Today we are going to my friend’s wedding in London. We’re set up with snacks- fruit, crisps, chocolate and I’m going to make some honey and apple flapjack in a bit. It’s all for the journey there, I do hate getting hungry and bored whilst driving!
Weddings are interesting places for food. First, there’s the canapes. At our wedding, I was made a few which were wheat free and I have a vivid memory of turning to speak to someone, and when I turned back the groomsmen had polished off the rest of the ones we could eat. Some would argue that canapes are fiddly and unnecessary but as your guests have mostly come a long way, I feel like they should be fed as often as possible, and this starts as soon as they arrive at the reception. (For us it did in fact start in the church, because we had heart shaped biscuits handed out by the church youth group in the signing of the register.) We did go to a friend’s wedding with the most amazing canapes. There were little meat skewers with a dipping sauce and tiny little cones of fish and chips. My cousin is planning on Chinese food for his nuptials next year, so perhaps it will be complicated dumplings and thinly sliced arranged and flavoured vegetables. It will be interesting to see! Then there’s the main meal. Some have a three course sit down, others a buffet. We had a hog roast with apple sauce, potatoes and salad. We did have the reception in a cow field, so it seemed an appropriate nod to the countryside.
There there’s the cake. Do you have cake!? There are lots of options now: cupcake towers, traditional fruit cake with marzipan and royal icing, different flavours per layer (the cake below is three different types of chocolate cake. There are all sorts of programmes (I like the ones on the Food Network), where they show you professionals making outrageous and colourful wedding cakes for their clients- covered in polka dots or exotic sugar craft flowers. Personally, we had a cheese tower, with fruit all around. It worked for us, we were eating huge amounts of cheese for months and months after the wedding. The cake potentially signifies something different than it once did. At first it would be a show of wealth, a collection of expensive dried fruits and preserving alcohol. A celebration cake both for the ‘BIG DAY’ and for the christening, ideally a year later. Now it’s a little something people can take home a slice of, but probably more importantly, it’s become some part of the expected wedding culture. A part of the day that people like to take photos of- whether it’s a power struggle about who holds the knife or an excuse to ruin your partner’s expensive outfit by stuffing cake in their mouth, it’s usually a bit of fun for all the family.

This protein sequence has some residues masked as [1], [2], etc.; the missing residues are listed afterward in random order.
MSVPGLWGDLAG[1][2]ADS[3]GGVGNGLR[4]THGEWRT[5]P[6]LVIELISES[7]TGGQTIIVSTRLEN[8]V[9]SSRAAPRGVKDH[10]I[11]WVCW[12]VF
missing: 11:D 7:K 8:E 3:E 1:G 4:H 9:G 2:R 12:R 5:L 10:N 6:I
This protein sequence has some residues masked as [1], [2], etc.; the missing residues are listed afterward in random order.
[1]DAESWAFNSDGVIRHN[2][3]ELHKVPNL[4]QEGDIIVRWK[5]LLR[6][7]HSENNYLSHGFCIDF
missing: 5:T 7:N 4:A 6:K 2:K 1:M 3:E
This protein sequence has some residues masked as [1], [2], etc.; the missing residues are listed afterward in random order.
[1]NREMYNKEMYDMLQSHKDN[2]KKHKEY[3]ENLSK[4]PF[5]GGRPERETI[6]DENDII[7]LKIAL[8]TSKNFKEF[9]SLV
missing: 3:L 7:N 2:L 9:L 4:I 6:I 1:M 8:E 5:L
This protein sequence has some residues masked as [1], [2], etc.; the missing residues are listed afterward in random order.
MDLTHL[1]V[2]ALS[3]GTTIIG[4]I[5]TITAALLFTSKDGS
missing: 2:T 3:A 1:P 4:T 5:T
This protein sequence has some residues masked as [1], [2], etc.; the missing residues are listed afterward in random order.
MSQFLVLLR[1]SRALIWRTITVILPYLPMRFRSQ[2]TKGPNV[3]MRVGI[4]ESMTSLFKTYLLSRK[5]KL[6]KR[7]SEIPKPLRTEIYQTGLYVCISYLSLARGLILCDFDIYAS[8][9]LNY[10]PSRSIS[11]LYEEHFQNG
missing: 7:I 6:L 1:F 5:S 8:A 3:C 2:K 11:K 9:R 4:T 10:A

Well, best be off. I will report back about the wedding food today when we are back tomorrow!